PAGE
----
Dr. Edward Greenfield Video (Text Version)
2012 PRORP Investigator Vignette
Title: A Murine Model of Orthopaedic Implant Infection
Investigator: Edward Greenfield, PhD; Case Western Reserve University
The goal of this grant is to develop a mouse model of implant infection so that we can study the novel therapies and treatment strategies to prevent infection and allow orthopedic implants to integrate with the bone.
The worst complication for orthopedic implants is when they get infected. That's the worst thing that can happen to an orthopedic patient. And what we'd like to do is develop new strategies for treating those infections and hopefully even preventing them. The way we're starting out is to develop a mouse model of it, so we can test therapies in mice before we test them in larger animals and then ultimately someday in patients.
So the methodology is we had a mouse model of osteo-integration where we put very tiny metal implants in the femurs of mice, the long bones, and the bone grows into them. And now we've added bacteria to that to mimic an infection. And what happens is the bone doesn't integrate because the bacteria causes massive inflammation and basically the implants often fall out.
So one of the things we took advantage of is bioluminescence, so the bacteria have been engineered to express a gene that under the right circumstances the protein product from that gene produces light and we can detect that. So the intensity of these spots tell you how much bacteria there is, and what we can see is in all cases it's localized over the femur which is where the implant is with the bacteria.
And so what that shows is we're not getting systemic infection; the bacteria are localized, the mice are healthy, but they do have this big infection, but localized. And that's what we're going to try to treat.
And then we take the femurs out and we can do one of two things. We can either test the integration biomechanically and that is we pull on the implant and see much force it takes to the pull implant out. And with bacteria it takes very little force because there's not much very much bone growing around the implant, which you can also see histologically so this is an uninfected implant where there was no bacteria. The bone is grown around that implant and it's holding it in tight.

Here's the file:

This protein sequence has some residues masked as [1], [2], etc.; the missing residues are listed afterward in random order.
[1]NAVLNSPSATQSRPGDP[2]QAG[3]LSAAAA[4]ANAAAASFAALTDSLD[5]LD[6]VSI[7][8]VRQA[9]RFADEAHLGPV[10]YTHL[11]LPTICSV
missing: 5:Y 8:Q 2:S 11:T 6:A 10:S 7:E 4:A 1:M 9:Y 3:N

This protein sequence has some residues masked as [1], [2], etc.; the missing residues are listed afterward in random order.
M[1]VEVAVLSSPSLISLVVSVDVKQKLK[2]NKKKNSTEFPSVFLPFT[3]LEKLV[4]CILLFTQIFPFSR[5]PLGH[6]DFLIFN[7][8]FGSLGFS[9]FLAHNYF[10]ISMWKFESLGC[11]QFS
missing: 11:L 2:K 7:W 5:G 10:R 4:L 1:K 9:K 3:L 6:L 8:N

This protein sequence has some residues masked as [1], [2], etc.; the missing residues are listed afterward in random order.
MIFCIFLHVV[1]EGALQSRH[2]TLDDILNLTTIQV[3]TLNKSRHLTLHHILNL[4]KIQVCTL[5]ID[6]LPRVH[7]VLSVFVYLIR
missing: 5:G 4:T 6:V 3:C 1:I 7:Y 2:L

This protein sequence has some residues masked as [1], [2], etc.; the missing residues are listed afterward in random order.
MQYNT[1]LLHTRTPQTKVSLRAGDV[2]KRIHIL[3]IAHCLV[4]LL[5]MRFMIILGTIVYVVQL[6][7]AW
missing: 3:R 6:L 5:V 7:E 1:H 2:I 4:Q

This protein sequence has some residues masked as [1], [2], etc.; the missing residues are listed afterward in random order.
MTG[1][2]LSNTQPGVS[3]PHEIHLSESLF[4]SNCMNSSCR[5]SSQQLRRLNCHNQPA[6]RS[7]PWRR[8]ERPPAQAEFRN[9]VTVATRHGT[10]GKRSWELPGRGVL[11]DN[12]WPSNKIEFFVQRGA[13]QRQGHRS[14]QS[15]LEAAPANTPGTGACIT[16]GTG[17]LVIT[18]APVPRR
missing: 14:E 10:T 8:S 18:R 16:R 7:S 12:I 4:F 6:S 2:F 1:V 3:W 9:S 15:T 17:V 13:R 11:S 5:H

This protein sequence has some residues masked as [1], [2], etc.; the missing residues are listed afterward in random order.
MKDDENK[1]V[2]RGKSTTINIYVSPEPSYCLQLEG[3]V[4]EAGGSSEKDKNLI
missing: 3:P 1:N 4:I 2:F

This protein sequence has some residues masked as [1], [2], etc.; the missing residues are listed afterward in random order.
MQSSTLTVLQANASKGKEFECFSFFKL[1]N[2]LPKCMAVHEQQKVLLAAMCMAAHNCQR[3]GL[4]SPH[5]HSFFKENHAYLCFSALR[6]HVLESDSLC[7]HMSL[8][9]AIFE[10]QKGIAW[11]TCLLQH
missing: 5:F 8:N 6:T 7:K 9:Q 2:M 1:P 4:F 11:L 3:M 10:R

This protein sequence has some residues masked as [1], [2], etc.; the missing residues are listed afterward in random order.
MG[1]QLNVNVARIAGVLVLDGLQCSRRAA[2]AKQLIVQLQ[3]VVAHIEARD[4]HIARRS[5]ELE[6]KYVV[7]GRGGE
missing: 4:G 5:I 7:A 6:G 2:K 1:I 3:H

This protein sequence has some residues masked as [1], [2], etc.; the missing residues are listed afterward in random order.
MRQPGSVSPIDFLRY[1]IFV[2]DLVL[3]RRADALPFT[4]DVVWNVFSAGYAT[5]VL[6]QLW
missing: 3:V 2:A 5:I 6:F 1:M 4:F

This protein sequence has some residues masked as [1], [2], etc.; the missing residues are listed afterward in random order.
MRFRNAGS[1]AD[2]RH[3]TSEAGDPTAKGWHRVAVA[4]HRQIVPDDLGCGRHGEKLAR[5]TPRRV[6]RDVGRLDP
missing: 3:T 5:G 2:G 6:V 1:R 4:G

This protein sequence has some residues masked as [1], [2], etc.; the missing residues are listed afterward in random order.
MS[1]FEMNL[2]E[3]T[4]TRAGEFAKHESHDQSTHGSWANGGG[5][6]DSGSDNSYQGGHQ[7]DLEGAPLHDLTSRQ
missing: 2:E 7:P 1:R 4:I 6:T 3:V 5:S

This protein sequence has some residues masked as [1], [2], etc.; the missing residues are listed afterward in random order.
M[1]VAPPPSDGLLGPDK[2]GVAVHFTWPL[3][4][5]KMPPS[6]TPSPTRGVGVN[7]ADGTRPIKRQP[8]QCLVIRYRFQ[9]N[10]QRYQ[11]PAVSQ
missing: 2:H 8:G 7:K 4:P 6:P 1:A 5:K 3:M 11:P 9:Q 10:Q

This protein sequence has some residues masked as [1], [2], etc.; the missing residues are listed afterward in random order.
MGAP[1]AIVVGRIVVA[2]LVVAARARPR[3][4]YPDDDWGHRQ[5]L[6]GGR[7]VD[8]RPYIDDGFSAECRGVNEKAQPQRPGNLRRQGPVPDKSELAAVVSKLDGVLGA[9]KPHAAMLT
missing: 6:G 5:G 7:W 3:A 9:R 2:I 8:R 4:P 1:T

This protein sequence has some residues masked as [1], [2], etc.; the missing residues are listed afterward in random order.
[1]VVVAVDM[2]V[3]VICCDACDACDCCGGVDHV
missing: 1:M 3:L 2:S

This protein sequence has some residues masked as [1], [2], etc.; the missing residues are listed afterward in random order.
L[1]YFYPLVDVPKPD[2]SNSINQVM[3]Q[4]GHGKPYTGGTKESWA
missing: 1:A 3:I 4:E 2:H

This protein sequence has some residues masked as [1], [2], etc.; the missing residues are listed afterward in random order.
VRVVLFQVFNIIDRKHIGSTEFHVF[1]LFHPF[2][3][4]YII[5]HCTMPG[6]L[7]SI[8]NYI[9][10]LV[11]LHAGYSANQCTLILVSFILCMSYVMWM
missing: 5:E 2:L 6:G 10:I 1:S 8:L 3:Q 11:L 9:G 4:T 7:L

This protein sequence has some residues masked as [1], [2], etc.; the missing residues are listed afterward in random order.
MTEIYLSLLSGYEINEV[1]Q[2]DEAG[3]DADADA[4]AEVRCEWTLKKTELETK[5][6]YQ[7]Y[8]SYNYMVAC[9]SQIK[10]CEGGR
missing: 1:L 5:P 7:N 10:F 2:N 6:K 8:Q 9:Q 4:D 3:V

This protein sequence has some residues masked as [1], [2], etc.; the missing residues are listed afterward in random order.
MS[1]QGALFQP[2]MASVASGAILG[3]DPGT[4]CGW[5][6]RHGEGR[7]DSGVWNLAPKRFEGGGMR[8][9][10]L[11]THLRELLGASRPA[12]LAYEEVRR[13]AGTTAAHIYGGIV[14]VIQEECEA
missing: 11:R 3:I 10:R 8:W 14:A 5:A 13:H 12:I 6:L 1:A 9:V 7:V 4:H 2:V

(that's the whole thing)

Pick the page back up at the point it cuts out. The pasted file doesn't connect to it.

In contrast where there's low dose or high doses of the bacteria you can see there's very little contact between the implant and the bone which is shown in the pink.
We can measure the amount of new bone both right up against the implant and the bone in the area and again that's inhibited by the presence of high levels of bacteria.
So this is in Staph aureus which is the most common type of bacteria that causes implant infection both in civilian hospitals as well as in military settings. So the other thing we're going to do is use acinetobacter which is a very common type of bacteria in military settings and is starting to be seen in civilian hospitals as well.
So other people have done similar kinds of things; what's different here is that in our model because of the kind of implant we're using we get osteo-integration in the absence of bacteria, whereas other people have used stainless steel pins and things like that which the bone doesn't osteo-integrate in. And that's an important part of what happens in the real world is that you want the bone to integrate with the implant and so we want to have a model that we test that in and that hasn't been done before in mice at least.
What's really been the huge benefit is these bioluminescent bacteria, which initially we weren't planning on using. And the advantage of this strain is the bioluminescent gene is stably incorporated so it stays in the bacteria. And so you can do long-term studies whereas the older versions that the gene would get kicked out of the bacteria once you put them in the mice, and so you could only do short-term studies. And once these became available it really made the study much more doable. Because what we can do-because we don't have to kill the mice to do this; so each one of these dots are the same mice-just over time.
So the model works pretty well. And now we're in a position to start testing these therapies. We're going to use some peptides that have recently been discovered that prevent infections in other parts of the body and that haven't been used before in orthopedic infections. And that's what we're going to try.